13. 13. ArticlesPreliminary results of Commission sector inquiry in payment cardsindustry raise competition concerns (1)Magdalena BRENNING-LOUKO, Tatyana PANOVA, Lukas REPA andAntonio Carlos TEIXEIRA, Directorate-General for Competition, unit D-11.  Introduction issuing. The average profit-to-cost ratio for debit card issuing is also high at 47%. High profitabilityThe payment cards industry is of growing eco- is often correlated with high fees charged to mer-nomic importance in Europe. Cards increasingly chants and cardholders. A key preliminary findingreplace cash and cheques as payment means for of the inquiry is that, even in the absence of inter-over the counter purchases. In 2004 a total of 23 bn. change fees, other revenues alone would gener-card payments were made in the EU with an over- ate profits for issuers. The evidence suggests thatall value of € 1.350 bn. Retailers paid an estimated card issuing would generate positive profits in 20€ 25 bn. in fees to banks for accepting cards. Con- out of 25 countries, even without interchange feesumers pay fees for card usage, interest for the use income.of credit facilities and money exchange fees whichcan add up to considerable sums. () The profitability of payment card acquiring seems to vary, though is fairly high overall. Credit cardIn its Communication of 2 February 2005 to the acquirers across the EU have a 15% profit-to-Spring European Council on a new start for the cost ratio on a weighted average, while debit cardLisbon strategy, the Commission endorsed a acquirers averaged around 5% profitability. As amore pro-active application of competition policy, result, issuing of debit and credit cards is signifi-in particular, by means of sector investigations. cantly more profitable than acquiring in the EU.The Commission launched three sector inquiries These results cast doubts upon a longstanding(energy, retail banking and business insurance) claim of industry participants that interchange feeson 13 June 2005 (). The first part of the inquiry are necessary to render the business of card issuinginto retail banking focussed on the payment cards sufficiently On 4 April 2006 the Commission pub-lished an interim report on preliminary findings 2.2. High variation of fees across Europeon the payment cards industry (), available on theinternet (). It raises a series of substantive compe- 2.2.1.  Merchant feestition concerns. Commissioner Kroes has invitedthe industry to address the problems identified in Merchant fees are the price per transaction that athe report. business (or ‘merchant’) pays to the acquirer for accepting cards as a method of payment. The pre-The interim findings of the payment cards inquiry liminary results of the inquiry indicate that there isare divided into two categories: financial findings a high variation of merchant fees across the Euro-and potential barriers to competition. pean Union. The market for card payment services may therefore not be working effectively in some2.  Financial findings Member States, to the detriment of businesses and consumers.2.1. High profitability of the payment cards There is evidence of price dispersion at five levels: business l Businesses in some countries pay a far higherAn important preliminary finding of the sector merchant fee on average than others. Merchantsinquiry is that the profitability of payment card in Hungary, Czech Republic and Portugal haveissuing is high and sustained over time. The credit to pay an average fee of between 2.5 and 3.1% ofcard business appears particularly profitable, with total transaction value to accept a Master/Visaa weighted profit-to-cost ratio average of 65% for credit card. This level is 3 to 4 times higher than in Sweden, Finland and Italy.(1) The content of this article does not necessarily reflect the official position of the European Communities. Respon- l Businesses pay a far higher merchant fee on sibility for the information and views expressed lies enti- average to accept credit than debit cards. For rely with the authors. example, a merchant in the UK pays almost five(2) See Press Release IP/05/719.(3) See Press release IP/06/496. times as high a fee on average for accepting a(4) MasterCard credit card as compared to a Master sector_inquiries/financial_services/interim_report_1.pdf Card debit card.12 Number 2 — Summer 2006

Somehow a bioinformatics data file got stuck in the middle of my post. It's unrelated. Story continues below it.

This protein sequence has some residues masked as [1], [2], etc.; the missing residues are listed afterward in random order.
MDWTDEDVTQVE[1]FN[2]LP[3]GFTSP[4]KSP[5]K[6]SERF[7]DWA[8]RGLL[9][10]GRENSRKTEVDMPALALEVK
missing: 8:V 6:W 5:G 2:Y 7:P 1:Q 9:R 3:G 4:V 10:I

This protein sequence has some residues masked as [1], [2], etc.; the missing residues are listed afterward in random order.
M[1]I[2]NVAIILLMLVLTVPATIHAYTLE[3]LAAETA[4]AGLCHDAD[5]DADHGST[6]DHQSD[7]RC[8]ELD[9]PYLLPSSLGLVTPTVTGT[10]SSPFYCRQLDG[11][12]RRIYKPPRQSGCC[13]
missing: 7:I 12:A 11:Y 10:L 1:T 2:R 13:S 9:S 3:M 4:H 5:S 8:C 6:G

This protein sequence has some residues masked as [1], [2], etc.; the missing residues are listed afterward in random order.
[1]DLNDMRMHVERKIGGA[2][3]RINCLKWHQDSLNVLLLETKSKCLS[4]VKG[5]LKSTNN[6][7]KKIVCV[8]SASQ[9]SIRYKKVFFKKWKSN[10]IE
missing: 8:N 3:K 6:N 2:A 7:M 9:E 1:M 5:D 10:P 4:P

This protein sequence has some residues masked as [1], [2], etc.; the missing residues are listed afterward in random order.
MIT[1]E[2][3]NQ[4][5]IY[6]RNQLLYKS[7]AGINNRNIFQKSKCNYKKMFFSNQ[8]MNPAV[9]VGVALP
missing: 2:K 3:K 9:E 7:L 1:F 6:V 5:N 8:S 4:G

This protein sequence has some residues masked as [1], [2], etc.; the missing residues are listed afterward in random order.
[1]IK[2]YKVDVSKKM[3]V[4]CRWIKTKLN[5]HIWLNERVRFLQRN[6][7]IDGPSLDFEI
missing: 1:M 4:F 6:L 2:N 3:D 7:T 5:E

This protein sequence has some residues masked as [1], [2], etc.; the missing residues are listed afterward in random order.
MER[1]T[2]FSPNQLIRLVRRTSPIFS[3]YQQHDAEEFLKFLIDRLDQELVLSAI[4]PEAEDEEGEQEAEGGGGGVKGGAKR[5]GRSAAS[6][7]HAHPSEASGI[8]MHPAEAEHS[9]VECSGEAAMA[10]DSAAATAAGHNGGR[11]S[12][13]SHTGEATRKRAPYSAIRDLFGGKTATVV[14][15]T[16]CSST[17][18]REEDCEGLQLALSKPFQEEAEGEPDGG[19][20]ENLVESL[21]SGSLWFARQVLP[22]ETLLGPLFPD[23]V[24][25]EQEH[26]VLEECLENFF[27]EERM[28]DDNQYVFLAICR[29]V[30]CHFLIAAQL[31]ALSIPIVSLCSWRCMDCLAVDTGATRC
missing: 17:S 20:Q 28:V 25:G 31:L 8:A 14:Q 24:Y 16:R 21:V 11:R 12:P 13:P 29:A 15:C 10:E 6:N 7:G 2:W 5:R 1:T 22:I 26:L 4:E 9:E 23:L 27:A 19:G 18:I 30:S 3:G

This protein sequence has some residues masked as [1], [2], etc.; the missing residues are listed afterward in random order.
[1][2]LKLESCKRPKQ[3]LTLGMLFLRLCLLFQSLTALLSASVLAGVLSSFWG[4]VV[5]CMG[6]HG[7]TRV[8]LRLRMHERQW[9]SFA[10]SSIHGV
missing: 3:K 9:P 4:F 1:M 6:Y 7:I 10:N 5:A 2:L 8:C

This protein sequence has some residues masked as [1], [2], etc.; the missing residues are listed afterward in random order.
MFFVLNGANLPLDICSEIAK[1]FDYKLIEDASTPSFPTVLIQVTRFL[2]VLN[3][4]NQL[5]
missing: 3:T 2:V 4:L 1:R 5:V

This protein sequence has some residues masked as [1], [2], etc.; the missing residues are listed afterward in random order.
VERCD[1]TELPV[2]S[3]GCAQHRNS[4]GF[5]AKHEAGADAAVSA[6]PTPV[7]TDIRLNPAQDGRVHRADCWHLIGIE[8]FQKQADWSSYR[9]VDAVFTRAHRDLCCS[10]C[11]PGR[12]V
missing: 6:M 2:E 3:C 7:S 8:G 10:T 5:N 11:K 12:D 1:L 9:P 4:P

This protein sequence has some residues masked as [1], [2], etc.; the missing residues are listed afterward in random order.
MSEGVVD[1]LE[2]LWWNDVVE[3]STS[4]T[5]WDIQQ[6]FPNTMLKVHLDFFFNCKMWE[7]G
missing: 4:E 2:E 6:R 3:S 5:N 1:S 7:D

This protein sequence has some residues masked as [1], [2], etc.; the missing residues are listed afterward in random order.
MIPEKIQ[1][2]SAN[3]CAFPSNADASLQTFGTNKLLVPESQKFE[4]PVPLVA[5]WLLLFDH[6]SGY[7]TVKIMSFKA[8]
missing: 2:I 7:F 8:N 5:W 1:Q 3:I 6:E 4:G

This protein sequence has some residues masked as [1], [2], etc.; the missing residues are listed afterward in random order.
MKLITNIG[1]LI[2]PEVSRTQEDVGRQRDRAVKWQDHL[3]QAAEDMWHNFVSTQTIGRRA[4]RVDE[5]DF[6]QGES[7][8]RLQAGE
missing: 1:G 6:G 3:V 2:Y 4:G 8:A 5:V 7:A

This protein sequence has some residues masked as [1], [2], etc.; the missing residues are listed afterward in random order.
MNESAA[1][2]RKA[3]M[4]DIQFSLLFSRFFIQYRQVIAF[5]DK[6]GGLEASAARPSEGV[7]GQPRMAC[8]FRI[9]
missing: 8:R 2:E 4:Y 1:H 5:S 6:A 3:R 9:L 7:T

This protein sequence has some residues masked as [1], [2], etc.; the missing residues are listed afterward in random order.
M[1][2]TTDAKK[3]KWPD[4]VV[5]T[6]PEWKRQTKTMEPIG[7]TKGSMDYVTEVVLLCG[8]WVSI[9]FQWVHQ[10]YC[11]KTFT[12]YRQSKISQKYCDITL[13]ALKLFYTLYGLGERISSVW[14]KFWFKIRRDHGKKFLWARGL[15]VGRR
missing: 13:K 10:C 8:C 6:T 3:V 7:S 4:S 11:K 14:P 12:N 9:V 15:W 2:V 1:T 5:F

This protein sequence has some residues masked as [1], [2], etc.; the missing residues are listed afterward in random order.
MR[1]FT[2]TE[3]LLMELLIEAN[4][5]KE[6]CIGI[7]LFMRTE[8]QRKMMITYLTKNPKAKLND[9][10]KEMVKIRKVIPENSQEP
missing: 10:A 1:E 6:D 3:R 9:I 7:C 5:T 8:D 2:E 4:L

14. 14. Competition Policy Newsletterl Businesses pay a far higher merchant fee on determines to a large extent the fees paid by mer- ARTICLES average to accept cards issued in the interna- chants. The results of the inquiry show that there tional networks than cards issued in the domes- is high variation of interchange fees across the EU. tic networks. Typically, businesses pay 30-40% The level of interchange fee dispersion is similar lower fees on average for domestic debit card to those of the merchant fees. Acquirers in some usage than Visa/MasterCard (Maestro) debit. Member States pay far higher interchange fees on average than in others. This is true for internationall Smaller businesses pay premium rates for credit, international debit and domestic debit card accepting MasterCard and Visa. They pay typi- transactions. cally between 60 and 70% higher fees on aver- age for Visa and MasterCard credit and debit card transactions than larger ones. This does 3.  Potential barriers to competition not seem justified solely based on transaction volumes as in domestic card payment systems The investigation has identified a number of poten- the price difference between smaller and larger tial barriers to competition in the markets for card merchants is only 7% on average. payment services. These barriers are of a structural, technical or behavioural nature:l Businesses in some sectors pay much higher merchant fees on average than in others: For 3.1. Structural barriers instance, florists, restaurants and car rental firms pay a merchant fee twice the level of fuel The high vertical integration of some card payment companies and wholesale trade firms. systems may impede new entrants, in particular non-banks (processors), from competing with theThe investigation has also shown that inter-system incumbent in one segment of the market. In sys-competition between MasterCard and Visa is ham- tems where the network is co-owned by the verypered by pricing practices. Acquiring banks often banks that are the customers of the network oper-charge businesses the same level of merchant fees ator, banks have little incentive to sign up with afor accepting cards issued by different networks. processor other than ‘their’ network operator. ThisThis practice is known as ‘blending’. Acquirers may lead to a lack of competition which inhibitsapply blending to competing products, such as innovation and inflates processing costs.MasterCard and Visa, both in domestic and inter-national card payment systems. The inquiry has Joint ventures between banks for acquiring mer-found that blending of prices may weaken inter- chants may remove the competitive pressure onnetwork price competition, which in turn may lead merchant fees, because merchants only face oneto businesses paying higher acquirers fees. Blend- offer for the network concerned instead of offersing appears to be widespread across the EU25. from many competing banks. Such joint ventures exist in Belgium and Denmark for domestic pay-2.2.2.  Cardholder fees ment card transactions and in eight Member StatesCardholder fees are the fees a cardholder pays to for acquiring MasterCard and Visa. Informal com-the issuing bank for a payment card. The results of plaints have highlighted that foreign banks incurthe inquiry show that there is no significant nega- particular difficulties in entering national marketstive relationship between the levels of fee per card where local issuing banks co-own such acquir-and credit card interchange fee at the country- and ing joint ventures. Only about 9% of the acquir-network-level. The evidence challenges hypoth- ing banks surveyed ever attempted a cross-bordereses advanced by some industry participants and entry into a new market and few of them have beenthe economic literature of an inverse relationship successful.between card fees and interchange fees. Accord-ingly, high interchange fees do not appear to result Banks may also find it difficult to enter paymentin low fees per card, or vice versa. card systems without a central clearing house. In systems where clearing occurs bilaterally between2.2.3.  Fees paid between banks pairs of banks, the foreign bank is forced to find a local bank as ‘sponsor’ to access the clearing infra-Acquiring banks in the MasterCard and Visa sys- structure. This makes new market access depend-tems and in some national systems pay issuing ent on the goodwill of incumbent banks.banks “interchange fees” for every transactionwith a payment card. The level and structure of 3.2.  Technical barriersthese fees are typically decided upon by a system’smember banks in a collective manner. The inter- Diverging technical standards across the Europeanchange fee operates as a transfer of revenues from Union may hinder acquirers, processors and ter-the acquiring bank to the card issuing bank and minal vendors from operating efficiently on a pan-Number 2 — Summer 2006 13